Despite their achievement, Milstein and McMichael initially struggled to find a journal that would publish their findings. Notably editors of the Journal of Experimental Medicine rejected their paper without seeking referee's comments. This they did on the grounds such work was of 'little scientific interest'. Overall the editors believed the paper did not describe anything particularly different from what was then being done with polyclonal antibodies methods. In part, the editors' attitude reflected a more general lack of appreciation of the significance of differentiation antigens. It also stemmed the failure in the early years to grasp what hybridoma technology could achieve and from the fact that many scientists were still struggling to establish stable and viable monoclonal antibodies.

Milstein and McMichael's research was finally published as A.J. McMichael, J.R. Pitch, J.W. Fabre, David Y. Mason, G. Galfré, 'A human thymocyte antigen defined by a hybrid myeloma monoclonal antibody', European Journal of Immunology, 9/3 (March 1979), 205-10. The article would go on to become a citation classic.

A means to purify interferon

Vials containing human interferon.

Photo credit: National Institutes of Health, Wikipedia.

In addition to exploring the use of monoclonal antibodies for probing the surface of cells, from 1976 Milstein began to wonder about their potential to purify natural products. He began working on this together with David Secher, who had been one of Milstein's doctoral students and was now his postdoctoral researcher.

Curious to establish their utility for purifying natural products, Milstein and Secher established a collaboration with Derek Burke, a biologist at the University of Warwick who had a long-standing interest in interferon, a group of natural proteins released by an organism's cells in response to pathogens such as bacteria, viruses or parasites. The objective of the partnership was to develop a monoclonal antibody that might be used to purify human leukocyte interferon.

Since the late 1950s, researchers had deployed several methods for purifying interferon, but most could not yield the several thousand fold purification for turning interferon into a pure and clinically-useful product. One of the most promising techniques for purification was immuno-adsorbent chromatography. The method allowed for the isolation and selection of the protein based on the binding properties between antibodies and antigens. However, the technique had a downside: it depended on the use of conventional polyclonal antibodies. What made matters worse was the fact that scientists only had access to impure interferon. Most antibodies available were therefore made by immunising animals with impure interferon. This meant that most antibodies available for the immuno-adsorbent chromatography targeted contaminants in interferon preparations rather than the interferon itself.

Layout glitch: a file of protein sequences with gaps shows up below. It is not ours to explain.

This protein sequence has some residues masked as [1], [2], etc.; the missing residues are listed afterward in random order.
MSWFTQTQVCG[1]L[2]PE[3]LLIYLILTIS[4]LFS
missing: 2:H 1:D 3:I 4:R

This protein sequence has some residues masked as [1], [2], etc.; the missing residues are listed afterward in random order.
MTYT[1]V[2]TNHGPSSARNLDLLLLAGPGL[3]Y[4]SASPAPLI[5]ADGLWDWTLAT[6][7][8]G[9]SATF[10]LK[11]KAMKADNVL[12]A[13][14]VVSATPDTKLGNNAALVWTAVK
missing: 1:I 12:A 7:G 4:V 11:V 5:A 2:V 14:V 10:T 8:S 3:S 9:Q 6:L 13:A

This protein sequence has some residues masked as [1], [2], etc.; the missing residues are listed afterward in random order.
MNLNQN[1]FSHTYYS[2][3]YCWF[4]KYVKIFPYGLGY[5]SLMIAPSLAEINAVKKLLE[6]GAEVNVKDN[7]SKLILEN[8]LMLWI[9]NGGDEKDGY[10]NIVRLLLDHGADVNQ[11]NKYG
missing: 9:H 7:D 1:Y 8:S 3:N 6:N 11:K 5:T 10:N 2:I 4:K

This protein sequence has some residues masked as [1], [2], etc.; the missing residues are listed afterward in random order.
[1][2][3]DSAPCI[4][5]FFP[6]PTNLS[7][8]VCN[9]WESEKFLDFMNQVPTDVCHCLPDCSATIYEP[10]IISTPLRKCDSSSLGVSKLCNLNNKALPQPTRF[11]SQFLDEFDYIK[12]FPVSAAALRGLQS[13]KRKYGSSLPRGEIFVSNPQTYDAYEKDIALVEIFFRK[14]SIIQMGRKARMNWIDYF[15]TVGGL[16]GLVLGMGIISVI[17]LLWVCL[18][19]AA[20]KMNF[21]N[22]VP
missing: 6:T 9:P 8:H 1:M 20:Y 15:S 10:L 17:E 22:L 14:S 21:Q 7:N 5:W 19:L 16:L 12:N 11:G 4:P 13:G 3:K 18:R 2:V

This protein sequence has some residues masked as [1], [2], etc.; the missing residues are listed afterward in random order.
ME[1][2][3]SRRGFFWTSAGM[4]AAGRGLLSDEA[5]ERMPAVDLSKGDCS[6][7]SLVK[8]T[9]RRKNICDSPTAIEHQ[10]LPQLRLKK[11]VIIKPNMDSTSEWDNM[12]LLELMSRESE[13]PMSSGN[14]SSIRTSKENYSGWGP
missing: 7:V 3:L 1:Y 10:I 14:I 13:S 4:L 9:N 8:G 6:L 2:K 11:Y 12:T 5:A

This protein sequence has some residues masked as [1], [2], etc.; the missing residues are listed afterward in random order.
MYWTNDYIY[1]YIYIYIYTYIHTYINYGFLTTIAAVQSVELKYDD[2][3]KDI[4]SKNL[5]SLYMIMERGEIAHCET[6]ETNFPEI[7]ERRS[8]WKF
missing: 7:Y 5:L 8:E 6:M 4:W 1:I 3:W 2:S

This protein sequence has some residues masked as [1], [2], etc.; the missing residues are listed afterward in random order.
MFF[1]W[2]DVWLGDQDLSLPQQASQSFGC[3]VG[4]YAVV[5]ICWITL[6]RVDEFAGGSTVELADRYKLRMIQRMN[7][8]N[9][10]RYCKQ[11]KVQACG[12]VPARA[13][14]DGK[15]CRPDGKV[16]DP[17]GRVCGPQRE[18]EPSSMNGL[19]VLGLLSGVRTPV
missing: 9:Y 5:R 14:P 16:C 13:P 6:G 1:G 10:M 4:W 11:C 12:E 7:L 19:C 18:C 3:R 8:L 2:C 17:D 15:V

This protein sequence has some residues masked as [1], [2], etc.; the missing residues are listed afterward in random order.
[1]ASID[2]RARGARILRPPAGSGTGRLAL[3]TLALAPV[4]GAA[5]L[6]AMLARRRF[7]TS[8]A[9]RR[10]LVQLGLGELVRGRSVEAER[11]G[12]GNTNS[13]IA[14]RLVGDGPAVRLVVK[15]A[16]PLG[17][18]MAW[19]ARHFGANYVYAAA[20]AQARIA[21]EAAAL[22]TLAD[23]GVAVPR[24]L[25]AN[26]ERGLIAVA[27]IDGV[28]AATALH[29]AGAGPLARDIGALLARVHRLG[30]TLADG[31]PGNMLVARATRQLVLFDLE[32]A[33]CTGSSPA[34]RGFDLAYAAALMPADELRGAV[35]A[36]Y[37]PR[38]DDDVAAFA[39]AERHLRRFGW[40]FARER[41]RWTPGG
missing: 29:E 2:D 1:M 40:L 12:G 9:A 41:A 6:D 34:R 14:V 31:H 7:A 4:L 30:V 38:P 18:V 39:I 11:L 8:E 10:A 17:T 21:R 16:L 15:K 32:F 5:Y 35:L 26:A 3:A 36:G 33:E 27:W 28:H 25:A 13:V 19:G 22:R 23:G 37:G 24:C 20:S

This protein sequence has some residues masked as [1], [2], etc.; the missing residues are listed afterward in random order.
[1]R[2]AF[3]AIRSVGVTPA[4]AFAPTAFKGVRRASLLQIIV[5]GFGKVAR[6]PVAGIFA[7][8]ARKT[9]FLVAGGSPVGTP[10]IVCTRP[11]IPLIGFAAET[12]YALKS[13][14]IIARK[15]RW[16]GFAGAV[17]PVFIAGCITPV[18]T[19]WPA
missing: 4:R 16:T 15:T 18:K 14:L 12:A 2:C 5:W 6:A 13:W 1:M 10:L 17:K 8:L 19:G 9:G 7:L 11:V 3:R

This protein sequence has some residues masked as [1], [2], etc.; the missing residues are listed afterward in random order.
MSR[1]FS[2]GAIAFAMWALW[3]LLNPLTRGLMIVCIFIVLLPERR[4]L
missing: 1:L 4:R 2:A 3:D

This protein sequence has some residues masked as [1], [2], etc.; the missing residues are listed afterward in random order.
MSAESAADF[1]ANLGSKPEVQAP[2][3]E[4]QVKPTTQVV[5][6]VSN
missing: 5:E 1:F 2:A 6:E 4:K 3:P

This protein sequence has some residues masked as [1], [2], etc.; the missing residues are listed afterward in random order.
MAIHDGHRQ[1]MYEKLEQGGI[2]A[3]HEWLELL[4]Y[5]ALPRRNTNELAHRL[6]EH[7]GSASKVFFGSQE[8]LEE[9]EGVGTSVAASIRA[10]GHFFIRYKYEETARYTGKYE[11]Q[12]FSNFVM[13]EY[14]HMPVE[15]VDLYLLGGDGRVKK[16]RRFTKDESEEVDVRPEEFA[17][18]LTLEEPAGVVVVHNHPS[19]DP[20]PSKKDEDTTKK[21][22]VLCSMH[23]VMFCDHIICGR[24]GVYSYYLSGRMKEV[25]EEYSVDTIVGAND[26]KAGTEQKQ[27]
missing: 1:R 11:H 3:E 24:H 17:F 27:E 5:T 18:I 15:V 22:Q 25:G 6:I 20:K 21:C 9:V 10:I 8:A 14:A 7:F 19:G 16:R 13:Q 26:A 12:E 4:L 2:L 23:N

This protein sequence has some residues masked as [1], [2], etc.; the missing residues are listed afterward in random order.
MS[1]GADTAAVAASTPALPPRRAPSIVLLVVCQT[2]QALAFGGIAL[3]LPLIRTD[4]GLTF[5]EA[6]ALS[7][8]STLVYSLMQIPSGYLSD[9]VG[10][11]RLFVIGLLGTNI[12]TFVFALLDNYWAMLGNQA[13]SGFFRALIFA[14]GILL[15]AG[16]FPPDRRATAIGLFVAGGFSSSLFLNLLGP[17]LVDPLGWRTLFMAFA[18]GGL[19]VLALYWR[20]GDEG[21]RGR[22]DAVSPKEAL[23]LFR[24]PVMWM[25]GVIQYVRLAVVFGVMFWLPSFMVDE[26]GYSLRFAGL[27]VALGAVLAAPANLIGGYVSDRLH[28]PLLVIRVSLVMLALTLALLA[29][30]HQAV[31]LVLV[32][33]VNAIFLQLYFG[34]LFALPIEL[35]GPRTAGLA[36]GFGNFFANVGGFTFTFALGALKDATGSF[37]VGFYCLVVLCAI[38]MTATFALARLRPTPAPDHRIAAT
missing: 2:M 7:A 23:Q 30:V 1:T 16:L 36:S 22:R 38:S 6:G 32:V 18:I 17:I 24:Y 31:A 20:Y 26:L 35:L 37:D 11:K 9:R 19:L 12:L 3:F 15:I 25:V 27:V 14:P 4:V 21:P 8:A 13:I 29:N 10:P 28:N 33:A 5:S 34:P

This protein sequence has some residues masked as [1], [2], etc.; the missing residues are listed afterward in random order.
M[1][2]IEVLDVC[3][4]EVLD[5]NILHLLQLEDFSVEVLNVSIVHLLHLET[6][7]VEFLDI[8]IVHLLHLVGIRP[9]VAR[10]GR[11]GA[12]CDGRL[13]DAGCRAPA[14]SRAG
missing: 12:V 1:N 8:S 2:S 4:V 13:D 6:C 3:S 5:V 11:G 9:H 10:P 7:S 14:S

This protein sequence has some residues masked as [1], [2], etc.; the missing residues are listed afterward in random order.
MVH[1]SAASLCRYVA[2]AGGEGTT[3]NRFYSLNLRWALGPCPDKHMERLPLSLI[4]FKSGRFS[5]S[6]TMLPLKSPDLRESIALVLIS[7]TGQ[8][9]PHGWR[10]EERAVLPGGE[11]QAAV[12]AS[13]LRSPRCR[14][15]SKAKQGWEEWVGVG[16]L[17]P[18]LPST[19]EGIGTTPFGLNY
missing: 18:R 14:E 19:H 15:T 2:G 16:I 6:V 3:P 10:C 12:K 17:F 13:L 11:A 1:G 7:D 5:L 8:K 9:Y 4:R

Encouraged by Milstein from the sidelines, Secher and Burke next launched a project to produce a monoclonal antibody that could improve the immuno-adsorbent chromatographic method for the purification of interferon. The work was painstaking and there were many false starts. Just before Christmas in 1979, Secher and Burke were so disillusioned with their progress they considered abandoning their research altogether. By March 1980, however, they had created a system that yielded interferon that was about 100 times purer that anything managed before.

Patented, Secher and Burke's method for purifying interferon was just one of the many stepping stones on the way to the commercialisation of different genetically-engineered versions of interferon as a drug in the mid-1990s. It would be approved for marketing as a drug to control multiple sclerosis, and as a treatment for cancer as well as various infectious diseases, including hepatitis B and C.

A reagent for blood-typing

As early as 1975, Milstein attempted, with Köhler, to make monoclonal antibodies for typing the Rhesus (RH) blood group. They realised this could be helpful for blood typing, a technique that was important for ensuring safe blood transfusions. Little progress, however, was made. More success was to be had in generating a monoclonal antibody against another group of blood cells known as type A. This emerged by chance out of the work Milstein did with Williams to generate monoclonal antibodies for differentiating antigens on the surface of immune cells found in rats.

Milstein quickly grasped the potential monoclonal antibodies might hold for blood typing. At the time, all blood grouping tests were performed using conventional polyclonal antibodies drawn from antiserum. These antibodies acted as markers that would bind and clump specific determinants of the red blood cells. This helped determine the blood group classification.